Using RPE for Exercise Intensity

Another method for prescribing and monitoring exercise intensity involves using ratings of perceived exertion (RPE). Perceived exertion refers to the physical strain individuals believe they are experiencing while exercising. Perceived exertion feedback is important because it provides a practical means for individuals to become sensitive to what constitutes appropriate exercise intensity. During exercise, perception of effort is influenced by a variety of cues — some local in nature (e.g., sensations of muscular discomfort or strain) and some central in nature (e.g., heart rate, breathing rate, etc.).

The most common measurement tool for assessing perceived exertion is a ratings scale named after its developer, Swedish psychologist Gunnar Borg. Borg’s pioneering concepts involving perceived exertion have evolved dramatically over the years. Originally, Borg proposed a scale (also referred to as the RPE Scale) that utilized 15 categories (6 to 20) of sensations — seven of which were identified by descriptors (refer to Table 1).

Borg’s original efforts were based on the premise that his numbering system closely correlated to heart rate. When a “0″ was added to each category number, a range of numbers comparable to the heart rate range in young, trained individuals (60 to 200 bpm) was created. Borg’s initial RPE scale followed the patterns of heart rate and oxygen consumption during incremental aerobic exercise. As exercise intensity increased, heart-rate, oxygen consumption and RPE increased. Subsequently, however, Borg and other exercise scientists recognized that perceived exertion is extensively influenced by additional variables, some of which have a nonlinear relationship to exercise intensity (e.g., lactic acid production, ventilatory responses, etc.). As a result, in the early 1980s Borg developed a new scale with ratio properties (refer to Table 1).

In the more than 20-year period since Borg introduced his original work on perceived exertion, RPEs have been found to have a wide range of applications. Probably the most common use of RPEs involves monitoring exercise intensity. The individual who is exercising provides a verbal description of how (relatively) difficult the exercise is based on categories assigned to each of the numbers. For example, a perceived exertion rating of 4 of the Category/Ratio RPE scale has been observed to correspond to approximately 60 percent of V02max. On the other hand, a rating of 6 corresponds to approximately 80 percent to 85 percent of V02max. Therefore, an RPE range of 4 (somewhat strong) to 6 (strong) is recommended for most healthy adults.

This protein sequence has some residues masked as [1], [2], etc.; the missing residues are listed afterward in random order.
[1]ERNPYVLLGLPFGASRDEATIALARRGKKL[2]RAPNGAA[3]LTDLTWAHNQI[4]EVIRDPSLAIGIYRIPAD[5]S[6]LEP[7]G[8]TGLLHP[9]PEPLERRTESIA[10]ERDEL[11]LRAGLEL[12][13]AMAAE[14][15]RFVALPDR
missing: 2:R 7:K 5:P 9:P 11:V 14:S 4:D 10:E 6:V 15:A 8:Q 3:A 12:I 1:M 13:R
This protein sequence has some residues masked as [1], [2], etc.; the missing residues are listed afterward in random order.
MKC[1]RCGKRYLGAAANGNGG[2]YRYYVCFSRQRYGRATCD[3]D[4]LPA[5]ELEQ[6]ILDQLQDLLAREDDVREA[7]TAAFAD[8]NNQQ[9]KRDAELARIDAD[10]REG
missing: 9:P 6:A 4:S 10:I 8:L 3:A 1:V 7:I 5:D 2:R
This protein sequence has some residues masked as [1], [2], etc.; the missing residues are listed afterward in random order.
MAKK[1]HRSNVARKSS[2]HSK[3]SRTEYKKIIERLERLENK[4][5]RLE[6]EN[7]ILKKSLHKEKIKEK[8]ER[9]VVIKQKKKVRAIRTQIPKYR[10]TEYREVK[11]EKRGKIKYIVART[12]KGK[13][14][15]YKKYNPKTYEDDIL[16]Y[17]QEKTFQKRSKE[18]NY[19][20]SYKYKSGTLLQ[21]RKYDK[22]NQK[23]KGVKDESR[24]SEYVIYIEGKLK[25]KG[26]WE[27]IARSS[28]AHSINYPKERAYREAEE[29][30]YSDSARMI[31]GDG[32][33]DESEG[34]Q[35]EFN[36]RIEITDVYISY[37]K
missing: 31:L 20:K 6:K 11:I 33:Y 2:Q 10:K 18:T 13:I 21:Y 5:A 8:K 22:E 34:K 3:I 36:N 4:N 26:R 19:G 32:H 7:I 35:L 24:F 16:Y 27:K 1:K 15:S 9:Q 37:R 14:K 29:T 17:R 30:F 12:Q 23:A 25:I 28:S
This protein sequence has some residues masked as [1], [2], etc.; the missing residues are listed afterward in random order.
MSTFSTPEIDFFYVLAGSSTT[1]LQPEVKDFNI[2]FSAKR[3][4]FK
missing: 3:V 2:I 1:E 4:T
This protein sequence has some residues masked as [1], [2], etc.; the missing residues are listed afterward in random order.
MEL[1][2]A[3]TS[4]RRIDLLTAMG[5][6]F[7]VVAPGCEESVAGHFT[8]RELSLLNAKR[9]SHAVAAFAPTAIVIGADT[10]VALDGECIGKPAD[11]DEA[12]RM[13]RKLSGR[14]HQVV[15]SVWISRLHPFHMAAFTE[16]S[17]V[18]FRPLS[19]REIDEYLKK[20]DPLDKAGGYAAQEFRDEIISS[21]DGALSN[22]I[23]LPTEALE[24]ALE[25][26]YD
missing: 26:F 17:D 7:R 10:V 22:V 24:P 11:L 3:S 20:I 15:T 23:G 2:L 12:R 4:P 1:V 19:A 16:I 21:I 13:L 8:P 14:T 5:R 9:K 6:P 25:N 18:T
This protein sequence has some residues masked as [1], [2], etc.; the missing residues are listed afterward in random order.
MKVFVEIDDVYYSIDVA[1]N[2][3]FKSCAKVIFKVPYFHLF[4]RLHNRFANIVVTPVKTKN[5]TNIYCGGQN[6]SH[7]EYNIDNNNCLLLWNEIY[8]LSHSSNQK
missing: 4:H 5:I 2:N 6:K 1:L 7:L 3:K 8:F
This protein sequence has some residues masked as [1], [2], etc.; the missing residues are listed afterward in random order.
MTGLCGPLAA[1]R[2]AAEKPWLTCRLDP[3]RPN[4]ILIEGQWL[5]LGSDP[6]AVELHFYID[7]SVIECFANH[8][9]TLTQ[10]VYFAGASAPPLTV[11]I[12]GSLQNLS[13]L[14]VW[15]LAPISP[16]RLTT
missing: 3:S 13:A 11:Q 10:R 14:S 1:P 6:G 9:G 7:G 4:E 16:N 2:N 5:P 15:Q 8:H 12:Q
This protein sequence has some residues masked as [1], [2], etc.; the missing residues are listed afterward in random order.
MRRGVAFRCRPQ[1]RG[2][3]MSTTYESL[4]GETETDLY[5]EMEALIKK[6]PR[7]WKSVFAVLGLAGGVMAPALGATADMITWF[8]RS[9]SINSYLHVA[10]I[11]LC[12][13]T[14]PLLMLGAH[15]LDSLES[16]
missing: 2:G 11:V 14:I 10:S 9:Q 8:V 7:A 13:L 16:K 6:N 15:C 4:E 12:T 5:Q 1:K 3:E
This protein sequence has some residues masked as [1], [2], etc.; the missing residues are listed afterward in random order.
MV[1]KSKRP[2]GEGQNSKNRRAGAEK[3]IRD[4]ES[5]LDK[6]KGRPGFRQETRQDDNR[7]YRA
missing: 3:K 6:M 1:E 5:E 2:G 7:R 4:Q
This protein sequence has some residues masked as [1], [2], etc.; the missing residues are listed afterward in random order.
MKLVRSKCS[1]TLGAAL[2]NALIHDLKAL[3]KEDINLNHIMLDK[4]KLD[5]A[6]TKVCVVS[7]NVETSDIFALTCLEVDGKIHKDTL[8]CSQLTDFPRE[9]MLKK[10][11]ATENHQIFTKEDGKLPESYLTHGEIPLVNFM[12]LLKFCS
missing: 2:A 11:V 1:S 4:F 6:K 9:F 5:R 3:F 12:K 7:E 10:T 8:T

Monitoring exercise intensity with the RPE scale is beneficial because:

* It serves as a cross-check on THR, especially if estimations of maximal HR are based on age.

* Unlike HR monitoring, you’re not required to stop exercising to check it.

* It requires no special equipment to accurately describe your perception of intensity, whereas relatively expensive HR monitors are needed for accurate HR determinations.

A number of studies have shown that participants skilled at using RPE as an indicator of overall feeling of exertion can use it to easily and effectively specify an RPE level to achieve a particular level of conditioning.

It can also be used in conjunction with a THR prescription. In addition, RPE can be used to assess (and modify, if necessary) the effectiveness of a specific exercise prescription. RPE, for example, is often one of the first readily recognizable measures of (positive) changes in aerobic fitness.

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